It’s a drought-resistant, fast-growing perennial that adapts well to a variety of environments and farming systems. Almost every component of the tree is edible and has been for a long time. Moringa is grown in Indian states such as Tamil Nadu, Andhra Pradesh, Kerala, and Karnataka. Many uses of the Moringa tree have been described by Fuglie (1999), including biomass production, animal forage, biogas, domestic cleaning agent, in feeding programmes to combat malnutrition, especially in African countries, as a blue dye, for fencing purposes, as fertiliser, green manure, for gum extraction and honey juice-clarifier, various medicines, as ornamental plantation, as bio-pesticide against seedling damping-off, rope making, tanning hides, and water purification.

Codiaeum variegatum plant: Classification, Characteristics, Propagation and Uses

Croton, or Codiaeum variegatum (L.) Blume is a beautiful shrub that grows in tropical forests (Govaertset al., 2000). Breeders, landscapers, horticulturists, and gardeners have been captivated by the vast range of leaf form and colouration variations, and a large number of cultivars have been fixed for commercial production. In the ornamental horticulture sector, there are over 300 varieties to choose from. Crotons, together with Ficus benjamina, have become one of the most popular ornamental tropical shrubs in Europe and the United States. The leaf shapes of crotons vary greatly. Leaf morphologies range from ovate to linear, whole to highly lobed, and appendiculate in the centre, with a midrib connecting them. Each cultivar is distinguished by its leaf colouration and pattern. Because almost all varieties of leaf morphology can be found in one species, the phenotypic diversity observed in croton leaves is of tremendous interest in plant science; leaf phenotypic plasticity is highly high (Shimoji et al., 2006).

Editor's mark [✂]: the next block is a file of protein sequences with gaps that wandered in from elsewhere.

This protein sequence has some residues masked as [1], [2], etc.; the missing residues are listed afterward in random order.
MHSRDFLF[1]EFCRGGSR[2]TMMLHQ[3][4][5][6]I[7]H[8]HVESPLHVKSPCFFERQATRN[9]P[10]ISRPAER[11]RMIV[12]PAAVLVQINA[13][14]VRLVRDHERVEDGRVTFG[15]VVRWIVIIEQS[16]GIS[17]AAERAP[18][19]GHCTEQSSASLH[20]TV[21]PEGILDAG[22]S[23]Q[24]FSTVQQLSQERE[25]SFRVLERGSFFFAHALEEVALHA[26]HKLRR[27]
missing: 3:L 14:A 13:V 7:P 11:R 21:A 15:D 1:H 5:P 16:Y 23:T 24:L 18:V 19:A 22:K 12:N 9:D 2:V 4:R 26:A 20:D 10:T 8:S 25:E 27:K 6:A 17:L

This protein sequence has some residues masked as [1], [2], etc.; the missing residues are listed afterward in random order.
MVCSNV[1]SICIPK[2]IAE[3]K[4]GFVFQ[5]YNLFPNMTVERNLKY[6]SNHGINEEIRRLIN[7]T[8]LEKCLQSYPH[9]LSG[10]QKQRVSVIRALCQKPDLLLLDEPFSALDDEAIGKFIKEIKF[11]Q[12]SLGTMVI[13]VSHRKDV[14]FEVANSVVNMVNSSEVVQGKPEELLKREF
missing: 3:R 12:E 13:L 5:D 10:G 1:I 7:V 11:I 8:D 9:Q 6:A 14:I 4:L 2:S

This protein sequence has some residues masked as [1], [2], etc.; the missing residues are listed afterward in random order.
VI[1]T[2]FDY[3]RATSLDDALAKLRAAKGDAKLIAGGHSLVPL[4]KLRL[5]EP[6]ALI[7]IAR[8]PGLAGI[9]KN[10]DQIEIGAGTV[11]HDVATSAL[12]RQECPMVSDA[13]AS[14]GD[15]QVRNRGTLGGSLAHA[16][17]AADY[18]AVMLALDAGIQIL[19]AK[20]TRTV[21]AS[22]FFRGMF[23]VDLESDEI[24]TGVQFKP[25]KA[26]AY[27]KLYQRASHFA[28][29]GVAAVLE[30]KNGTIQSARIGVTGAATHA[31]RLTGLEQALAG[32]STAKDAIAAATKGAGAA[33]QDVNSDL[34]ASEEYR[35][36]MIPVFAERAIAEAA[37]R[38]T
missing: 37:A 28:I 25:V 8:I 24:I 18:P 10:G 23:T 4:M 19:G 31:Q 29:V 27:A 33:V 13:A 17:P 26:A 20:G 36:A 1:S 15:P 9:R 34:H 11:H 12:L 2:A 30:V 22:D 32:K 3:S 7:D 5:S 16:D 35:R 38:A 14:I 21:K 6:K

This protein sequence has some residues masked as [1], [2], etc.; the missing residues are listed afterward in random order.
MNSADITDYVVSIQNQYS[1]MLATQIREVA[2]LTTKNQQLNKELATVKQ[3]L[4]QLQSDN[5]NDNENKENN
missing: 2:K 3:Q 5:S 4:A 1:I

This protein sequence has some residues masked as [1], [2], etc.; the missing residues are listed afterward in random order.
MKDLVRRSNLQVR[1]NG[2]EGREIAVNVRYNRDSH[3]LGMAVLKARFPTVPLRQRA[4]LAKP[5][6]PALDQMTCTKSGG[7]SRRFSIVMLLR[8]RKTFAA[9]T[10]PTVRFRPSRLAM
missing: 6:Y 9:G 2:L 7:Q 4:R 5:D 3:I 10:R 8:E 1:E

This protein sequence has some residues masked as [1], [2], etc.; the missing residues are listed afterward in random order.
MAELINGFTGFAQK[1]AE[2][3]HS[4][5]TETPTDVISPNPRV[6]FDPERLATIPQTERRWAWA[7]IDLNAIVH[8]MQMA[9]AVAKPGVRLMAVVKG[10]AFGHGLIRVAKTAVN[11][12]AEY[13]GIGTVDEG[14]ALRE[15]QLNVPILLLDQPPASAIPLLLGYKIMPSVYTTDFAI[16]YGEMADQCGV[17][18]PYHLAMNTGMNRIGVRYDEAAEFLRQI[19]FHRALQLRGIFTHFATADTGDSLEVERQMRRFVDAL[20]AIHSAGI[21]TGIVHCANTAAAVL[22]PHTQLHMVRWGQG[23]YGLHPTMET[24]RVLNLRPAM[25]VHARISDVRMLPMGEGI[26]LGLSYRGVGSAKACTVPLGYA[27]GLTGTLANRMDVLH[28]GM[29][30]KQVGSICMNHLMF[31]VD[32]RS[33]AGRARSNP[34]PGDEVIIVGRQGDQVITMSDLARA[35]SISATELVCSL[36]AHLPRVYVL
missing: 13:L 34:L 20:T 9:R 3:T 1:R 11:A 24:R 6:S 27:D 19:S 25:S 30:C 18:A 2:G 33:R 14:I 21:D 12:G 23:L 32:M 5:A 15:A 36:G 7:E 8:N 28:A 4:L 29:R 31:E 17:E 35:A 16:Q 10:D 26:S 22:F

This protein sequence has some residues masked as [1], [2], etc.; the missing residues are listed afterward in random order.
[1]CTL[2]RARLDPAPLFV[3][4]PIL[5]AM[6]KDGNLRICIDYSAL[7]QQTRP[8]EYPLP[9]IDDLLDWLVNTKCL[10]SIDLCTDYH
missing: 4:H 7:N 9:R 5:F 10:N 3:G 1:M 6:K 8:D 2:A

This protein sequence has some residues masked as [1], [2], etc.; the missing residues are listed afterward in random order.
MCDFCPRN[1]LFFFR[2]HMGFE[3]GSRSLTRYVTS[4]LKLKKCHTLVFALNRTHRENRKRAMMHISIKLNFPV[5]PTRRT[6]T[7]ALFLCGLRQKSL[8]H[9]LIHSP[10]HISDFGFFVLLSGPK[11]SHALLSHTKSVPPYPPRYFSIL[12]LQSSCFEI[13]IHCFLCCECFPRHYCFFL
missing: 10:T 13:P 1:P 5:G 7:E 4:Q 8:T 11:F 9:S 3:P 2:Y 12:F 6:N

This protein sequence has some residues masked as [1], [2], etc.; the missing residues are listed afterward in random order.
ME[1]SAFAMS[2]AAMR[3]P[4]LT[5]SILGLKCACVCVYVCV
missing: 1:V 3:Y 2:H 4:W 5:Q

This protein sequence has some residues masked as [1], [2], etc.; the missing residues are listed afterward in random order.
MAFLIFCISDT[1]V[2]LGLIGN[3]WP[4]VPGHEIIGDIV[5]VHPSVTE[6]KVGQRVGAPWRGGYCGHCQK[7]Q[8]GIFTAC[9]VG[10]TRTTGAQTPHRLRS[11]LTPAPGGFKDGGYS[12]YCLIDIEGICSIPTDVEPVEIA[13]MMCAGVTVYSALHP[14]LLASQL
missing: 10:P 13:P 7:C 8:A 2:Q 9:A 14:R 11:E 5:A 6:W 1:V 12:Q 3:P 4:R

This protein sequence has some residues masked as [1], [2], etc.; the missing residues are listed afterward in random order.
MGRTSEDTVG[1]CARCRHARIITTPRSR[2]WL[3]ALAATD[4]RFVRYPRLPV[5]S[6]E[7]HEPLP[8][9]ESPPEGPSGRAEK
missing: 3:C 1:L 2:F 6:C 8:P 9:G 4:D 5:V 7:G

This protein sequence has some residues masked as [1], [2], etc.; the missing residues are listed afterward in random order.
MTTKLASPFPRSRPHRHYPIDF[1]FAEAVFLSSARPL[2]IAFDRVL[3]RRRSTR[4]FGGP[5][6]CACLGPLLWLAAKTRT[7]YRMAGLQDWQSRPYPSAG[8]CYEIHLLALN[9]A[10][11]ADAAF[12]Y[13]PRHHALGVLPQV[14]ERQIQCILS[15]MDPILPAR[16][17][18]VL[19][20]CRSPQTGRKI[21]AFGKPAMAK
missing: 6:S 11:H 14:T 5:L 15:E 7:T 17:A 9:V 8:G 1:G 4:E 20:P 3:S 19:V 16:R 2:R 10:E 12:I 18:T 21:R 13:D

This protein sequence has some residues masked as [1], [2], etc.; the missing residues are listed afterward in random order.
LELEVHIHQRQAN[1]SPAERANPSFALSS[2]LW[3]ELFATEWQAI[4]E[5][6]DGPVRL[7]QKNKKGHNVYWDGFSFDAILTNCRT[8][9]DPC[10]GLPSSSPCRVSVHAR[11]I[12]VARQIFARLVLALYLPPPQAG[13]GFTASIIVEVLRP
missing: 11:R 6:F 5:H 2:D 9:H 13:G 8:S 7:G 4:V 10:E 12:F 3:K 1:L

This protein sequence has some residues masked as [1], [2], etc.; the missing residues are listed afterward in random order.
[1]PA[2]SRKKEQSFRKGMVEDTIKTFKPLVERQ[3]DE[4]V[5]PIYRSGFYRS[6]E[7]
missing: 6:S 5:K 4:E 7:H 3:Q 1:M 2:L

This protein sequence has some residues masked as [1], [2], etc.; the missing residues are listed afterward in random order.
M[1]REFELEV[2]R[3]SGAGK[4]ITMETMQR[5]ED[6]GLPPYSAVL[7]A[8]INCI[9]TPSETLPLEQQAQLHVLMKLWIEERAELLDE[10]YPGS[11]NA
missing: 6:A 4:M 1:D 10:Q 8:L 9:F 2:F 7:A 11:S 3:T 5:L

ARROWHEAD PLANT: Classification, Characteristics, Morphology, Pathological Issues, and Control

Goosefoot Vine (Syngonium podophyllum), commonly known as arrowhead vine, is a fast-growing vine found in tropical woods throughout North and South America, as well as Mexico. Its lovely leaves make it an excellent houseplant, but it has also been planted in gardens in warmer parts of South Africa, where it has become invasive. When planted indoors, the leaves are normally variegated green with white, but when grown outdoors, they get greener and larger, reaching up to 30 cm.

Shame Plant: Classification, Characteristics, Management, Reproduction and Uses

Mimosa pudica is formed from the words “mimic,” which means “to allude,” and “pudica,” which means “bashful, shy, or shrinking.” Mimosa mimics animal sensitivity, such as sensitivity to light, time of day, gravity, or insect touch, as seen in sundew drosera. Mimosa is also known as the sensitive plant, the modest plant, the shame plant, the sleeping grass, the touch me not plant, the lajjalu plant in Ayurveda, and the namaskari plant in Sanskrit. Mimosa pudica is an indoor plant with a unique personality.

Small-Leaf Spiderwort Plant: Classification, Distribution, Taxonomy, Characteristics, and Reproduction

Small-leaf spiderwort, Tradescantia fluminensis, is a perennial subsucculent herb native to Brazil and Argentina’s tropical and subtropical climates (Maule et al. 1995). The species has been introduced to Florida, California, Hawaii, and Puerto Rico. It has also been imported into at least 13 other nations, where it is frequently regarded as invasive. The species thrives in damp environments, where it develops thick monocultures that restrict native plant recruitment. When compared to non-invaded areas, Tradescantia fluminensis modifies the decomposition rate of leaf litter and is capable of modifying nutrient availability, moisture regime, and invertebrate fauna. Preventative measures should be included in a strong management approach, and any occurrences of this plant should be eliminated before it spreads.